Lena Kemna and Christina Gindl, two friends living in Portugal, have discovered a deep bond that transcends the shores they call home. Their passion for riding bigger waves unites them and led them on a journey of training and developing the mindset needed to be out there. What pushes them forward is not only their own motivation but also the support they find in their surfing sisterhood.
Their new documentary Fifth Tide coming out this summer takes us on a 20-minute journey with the two women. Lena and Christina invite women everywhere to connect with each other and embark on a journey experiencing the beauty of nature together, immersing themselves in the water, and surfing bigger waves.
We had a little chat with Lena and Christina about the upcoming documentary developed by their team Rico Stein, Antonio Saraiva and Luigi Rapanelli:
How did you come up with the concept for Fifth Tide and what inspired you to make a documentary about the journey of two women tackling bigger waves?
L: Because this is what our life is. As simple as that. This is what we live for, what we seek in the ocean and what we strive for in our lives. And it´s also what we live every day. Over time, we realised that it seems to be not so common, even within the surfing world. The type of waves we seek, and that we do it together. So we wanted to tell our story.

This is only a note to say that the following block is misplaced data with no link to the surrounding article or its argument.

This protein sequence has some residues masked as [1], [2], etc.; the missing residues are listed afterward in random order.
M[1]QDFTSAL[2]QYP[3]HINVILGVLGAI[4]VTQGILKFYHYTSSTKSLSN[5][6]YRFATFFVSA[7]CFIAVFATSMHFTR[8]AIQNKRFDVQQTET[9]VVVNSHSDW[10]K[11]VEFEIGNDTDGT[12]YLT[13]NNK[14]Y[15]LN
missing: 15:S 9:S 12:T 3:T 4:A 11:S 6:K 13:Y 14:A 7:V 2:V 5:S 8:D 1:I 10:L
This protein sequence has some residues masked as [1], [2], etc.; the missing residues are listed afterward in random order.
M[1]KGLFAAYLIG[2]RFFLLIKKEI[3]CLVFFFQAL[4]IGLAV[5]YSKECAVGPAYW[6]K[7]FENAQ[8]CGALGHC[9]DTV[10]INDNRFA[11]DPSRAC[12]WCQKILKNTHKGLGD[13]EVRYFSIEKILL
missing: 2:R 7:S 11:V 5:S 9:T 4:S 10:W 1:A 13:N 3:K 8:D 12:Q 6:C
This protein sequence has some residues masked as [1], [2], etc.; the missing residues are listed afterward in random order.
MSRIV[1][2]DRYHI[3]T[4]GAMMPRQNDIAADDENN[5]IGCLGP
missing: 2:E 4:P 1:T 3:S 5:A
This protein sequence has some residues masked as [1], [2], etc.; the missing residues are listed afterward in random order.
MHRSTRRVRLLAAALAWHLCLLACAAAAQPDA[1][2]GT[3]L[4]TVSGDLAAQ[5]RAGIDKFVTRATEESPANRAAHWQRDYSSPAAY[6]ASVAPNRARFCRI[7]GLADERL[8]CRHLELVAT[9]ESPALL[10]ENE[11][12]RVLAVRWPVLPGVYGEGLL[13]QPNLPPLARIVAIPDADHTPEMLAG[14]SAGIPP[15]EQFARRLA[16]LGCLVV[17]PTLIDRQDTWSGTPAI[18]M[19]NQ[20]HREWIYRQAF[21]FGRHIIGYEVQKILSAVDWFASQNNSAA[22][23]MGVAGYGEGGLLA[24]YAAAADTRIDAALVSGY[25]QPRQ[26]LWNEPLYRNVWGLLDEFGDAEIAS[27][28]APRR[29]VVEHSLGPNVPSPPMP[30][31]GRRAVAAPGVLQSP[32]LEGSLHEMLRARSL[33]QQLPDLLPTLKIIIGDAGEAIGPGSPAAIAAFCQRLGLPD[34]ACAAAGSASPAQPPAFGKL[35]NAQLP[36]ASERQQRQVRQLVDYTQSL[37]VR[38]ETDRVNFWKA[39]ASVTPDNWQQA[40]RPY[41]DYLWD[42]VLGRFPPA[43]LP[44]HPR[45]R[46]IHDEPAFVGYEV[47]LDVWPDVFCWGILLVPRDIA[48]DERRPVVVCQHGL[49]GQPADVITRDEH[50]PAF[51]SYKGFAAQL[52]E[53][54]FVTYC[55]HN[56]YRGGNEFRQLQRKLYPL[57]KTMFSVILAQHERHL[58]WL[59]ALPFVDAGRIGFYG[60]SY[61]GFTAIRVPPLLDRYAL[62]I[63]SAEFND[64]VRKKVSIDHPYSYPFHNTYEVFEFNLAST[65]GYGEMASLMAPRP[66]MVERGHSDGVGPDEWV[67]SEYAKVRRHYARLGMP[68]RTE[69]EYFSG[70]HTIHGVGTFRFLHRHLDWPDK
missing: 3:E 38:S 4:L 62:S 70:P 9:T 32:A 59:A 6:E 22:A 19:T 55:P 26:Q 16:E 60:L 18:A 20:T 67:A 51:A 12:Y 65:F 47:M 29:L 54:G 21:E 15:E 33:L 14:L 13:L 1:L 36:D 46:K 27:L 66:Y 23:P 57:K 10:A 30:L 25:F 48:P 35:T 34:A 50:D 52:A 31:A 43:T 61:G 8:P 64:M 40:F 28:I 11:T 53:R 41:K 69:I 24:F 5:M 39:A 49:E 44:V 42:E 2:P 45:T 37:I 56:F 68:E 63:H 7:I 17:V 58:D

C: About a year ago, together with a local cinematographer, I was planning on doing a film project about my surf and life here in Portugal during the winter. I was part of a smaller surf documentary this past winter, but I’ve never released a film that shows exactly who I am and what I do. Lena was part of a documentary the year before as well, but has never released a film of her own either. And since we share our daily life, surf, adventure, training, struggles, highs, lows, and so much more, we decided to tackle this project together and make it an authentic film about our surfing, and our lives during the winter.